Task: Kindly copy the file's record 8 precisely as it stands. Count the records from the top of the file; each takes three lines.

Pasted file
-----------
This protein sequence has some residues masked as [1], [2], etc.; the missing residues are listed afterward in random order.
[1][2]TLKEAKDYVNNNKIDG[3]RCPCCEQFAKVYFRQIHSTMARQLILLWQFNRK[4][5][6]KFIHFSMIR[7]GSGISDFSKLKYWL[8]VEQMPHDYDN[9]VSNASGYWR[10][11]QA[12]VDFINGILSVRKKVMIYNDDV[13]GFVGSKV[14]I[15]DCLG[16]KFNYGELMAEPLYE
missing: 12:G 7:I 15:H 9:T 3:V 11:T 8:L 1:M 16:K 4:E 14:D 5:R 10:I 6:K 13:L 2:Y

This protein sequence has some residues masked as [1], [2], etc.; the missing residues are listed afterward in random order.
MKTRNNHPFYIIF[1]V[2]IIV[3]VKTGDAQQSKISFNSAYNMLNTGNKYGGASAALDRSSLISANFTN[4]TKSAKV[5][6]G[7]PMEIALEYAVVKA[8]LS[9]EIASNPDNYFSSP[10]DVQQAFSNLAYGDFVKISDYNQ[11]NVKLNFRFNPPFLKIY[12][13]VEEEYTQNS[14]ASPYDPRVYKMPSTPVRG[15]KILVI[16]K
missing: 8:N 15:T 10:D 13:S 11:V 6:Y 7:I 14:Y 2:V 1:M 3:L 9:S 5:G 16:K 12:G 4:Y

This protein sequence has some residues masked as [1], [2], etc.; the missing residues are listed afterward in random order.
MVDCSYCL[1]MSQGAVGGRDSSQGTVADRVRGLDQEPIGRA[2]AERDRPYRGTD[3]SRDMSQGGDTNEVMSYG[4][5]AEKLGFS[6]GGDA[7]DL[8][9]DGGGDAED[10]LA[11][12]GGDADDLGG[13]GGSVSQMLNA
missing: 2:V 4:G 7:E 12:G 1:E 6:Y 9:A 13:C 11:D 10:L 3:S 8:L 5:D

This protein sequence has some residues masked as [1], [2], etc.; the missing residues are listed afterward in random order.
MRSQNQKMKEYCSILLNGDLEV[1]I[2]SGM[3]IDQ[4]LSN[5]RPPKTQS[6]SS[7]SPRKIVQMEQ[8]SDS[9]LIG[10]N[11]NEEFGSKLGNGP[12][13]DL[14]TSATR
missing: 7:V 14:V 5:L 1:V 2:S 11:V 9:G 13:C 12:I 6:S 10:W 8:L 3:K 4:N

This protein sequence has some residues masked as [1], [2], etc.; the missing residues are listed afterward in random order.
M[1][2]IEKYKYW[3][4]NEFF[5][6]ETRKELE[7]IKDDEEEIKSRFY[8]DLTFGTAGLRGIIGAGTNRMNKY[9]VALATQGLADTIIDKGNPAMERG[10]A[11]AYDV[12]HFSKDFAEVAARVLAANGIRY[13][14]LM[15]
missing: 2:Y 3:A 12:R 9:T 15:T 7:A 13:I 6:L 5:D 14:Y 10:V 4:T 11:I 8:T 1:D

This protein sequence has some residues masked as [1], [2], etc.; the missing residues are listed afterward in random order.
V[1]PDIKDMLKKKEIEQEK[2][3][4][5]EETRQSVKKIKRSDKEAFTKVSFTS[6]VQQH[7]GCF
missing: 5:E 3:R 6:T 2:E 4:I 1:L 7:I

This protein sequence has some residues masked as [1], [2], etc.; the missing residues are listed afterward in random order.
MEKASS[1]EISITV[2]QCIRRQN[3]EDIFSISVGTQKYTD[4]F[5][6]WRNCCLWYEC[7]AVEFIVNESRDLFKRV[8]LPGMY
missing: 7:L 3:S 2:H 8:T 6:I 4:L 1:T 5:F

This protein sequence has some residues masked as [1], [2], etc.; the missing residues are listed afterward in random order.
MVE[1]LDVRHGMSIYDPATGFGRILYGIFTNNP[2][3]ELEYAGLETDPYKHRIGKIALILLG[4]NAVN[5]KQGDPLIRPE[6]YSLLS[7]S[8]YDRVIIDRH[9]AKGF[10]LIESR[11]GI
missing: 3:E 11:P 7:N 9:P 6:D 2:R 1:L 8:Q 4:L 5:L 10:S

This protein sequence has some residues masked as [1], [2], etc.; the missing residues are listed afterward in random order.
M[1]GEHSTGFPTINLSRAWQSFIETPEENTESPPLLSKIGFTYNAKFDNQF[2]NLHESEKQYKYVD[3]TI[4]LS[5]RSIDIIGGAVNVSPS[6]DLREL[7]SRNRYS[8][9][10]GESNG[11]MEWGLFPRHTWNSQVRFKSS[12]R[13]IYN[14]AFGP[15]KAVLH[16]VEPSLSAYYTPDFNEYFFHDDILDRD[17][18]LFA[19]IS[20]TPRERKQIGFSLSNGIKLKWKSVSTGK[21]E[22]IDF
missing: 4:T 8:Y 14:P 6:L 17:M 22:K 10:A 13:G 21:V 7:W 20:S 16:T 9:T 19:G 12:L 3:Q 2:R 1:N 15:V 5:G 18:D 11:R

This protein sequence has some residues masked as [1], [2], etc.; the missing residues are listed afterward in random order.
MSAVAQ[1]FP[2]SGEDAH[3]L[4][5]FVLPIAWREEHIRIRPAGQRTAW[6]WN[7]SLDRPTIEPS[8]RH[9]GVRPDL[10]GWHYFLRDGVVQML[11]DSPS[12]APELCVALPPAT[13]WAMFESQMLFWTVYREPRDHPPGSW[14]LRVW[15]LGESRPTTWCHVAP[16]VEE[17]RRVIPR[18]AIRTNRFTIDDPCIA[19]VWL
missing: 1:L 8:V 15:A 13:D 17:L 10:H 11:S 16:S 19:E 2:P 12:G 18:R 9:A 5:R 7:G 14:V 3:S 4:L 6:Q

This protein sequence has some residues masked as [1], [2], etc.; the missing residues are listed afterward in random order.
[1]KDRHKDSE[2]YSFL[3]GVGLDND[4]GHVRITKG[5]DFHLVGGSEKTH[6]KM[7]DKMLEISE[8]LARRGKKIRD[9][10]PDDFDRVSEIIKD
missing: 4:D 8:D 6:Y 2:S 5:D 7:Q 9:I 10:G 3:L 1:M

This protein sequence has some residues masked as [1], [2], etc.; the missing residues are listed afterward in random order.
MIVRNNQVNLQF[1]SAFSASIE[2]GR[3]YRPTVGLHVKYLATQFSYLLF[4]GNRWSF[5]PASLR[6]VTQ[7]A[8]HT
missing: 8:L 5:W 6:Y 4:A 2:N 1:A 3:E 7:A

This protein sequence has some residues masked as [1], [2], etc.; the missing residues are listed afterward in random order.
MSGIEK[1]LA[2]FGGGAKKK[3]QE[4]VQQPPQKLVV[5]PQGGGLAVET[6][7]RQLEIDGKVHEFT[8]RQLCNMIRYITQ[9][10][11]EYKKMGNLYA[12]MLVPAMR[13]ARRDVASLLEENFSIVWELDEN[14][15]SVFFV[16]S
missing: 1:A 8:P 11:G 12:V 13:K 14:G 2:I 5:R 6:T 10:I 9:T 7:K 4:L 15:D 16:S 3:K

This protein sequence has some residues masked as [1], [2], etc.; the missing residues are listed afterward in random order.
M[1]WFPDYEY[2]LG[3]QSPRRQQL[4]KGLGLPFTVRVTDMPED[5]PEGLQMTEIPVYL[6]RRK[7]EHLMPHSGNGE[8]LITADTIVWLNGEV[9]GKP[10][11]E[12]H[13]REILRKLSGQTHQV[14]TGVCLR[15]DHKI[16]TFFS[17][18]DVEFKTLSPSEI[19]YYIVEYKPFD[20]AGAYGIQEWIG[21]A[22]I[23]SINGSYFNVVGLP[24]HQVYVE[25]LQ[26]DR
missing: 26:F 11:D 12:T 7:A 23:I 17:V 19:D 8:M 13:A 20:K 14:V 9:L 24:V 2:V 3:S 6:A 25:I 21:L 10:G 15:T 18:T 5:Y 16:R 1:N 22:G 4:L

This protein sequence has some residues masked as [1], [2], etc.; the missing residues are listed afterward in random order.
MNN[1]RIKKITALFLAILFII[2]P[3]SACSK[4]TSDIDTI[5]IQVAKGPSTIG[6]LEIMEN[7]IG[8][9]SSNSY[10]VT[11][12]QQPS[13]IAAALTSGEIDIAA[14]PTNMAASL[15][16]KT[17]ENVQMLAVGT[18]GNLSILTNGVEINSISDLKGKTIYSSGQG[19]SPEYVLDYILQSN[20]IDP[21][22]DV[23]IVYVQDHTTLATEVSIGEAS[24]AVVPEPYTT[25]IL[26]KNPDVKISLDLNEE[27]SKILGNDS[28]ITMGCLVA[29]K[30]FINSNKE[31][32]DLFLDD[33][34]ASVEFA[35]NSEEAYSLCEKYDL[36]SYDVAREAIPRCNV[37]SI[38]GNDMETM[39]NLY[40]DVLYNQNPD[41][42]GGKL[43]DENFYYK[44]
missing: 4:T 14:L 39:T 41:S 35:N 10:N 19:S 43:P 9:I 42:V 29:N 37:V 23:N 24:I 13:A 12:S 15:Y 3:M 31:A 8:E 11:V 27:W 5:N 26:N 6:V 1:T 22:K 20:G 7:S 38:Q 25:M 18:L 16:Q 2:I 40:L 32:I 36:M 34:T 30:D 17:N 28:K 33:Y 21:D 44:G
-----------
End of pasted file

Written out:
This protein sequence has some residues masked as [1], [2], etc.; the missing residues are listed afterward in random order.
MVE[1]LDVRHGMSIYDPATGFGRILYGIFTNNP[2][3]ELEYAGLETDPYKHRIGKIALILLG[4]NAVN[5]KQGDPLIRPE[6]YSLLS[7]S[8]YDRVIIDRH[9]AKGF[10]LIESR[11]GI
missing: 3:E 11:P 7:N 9:P 6:D 2:R 1:L 8:Q 4:L 5:L 10:S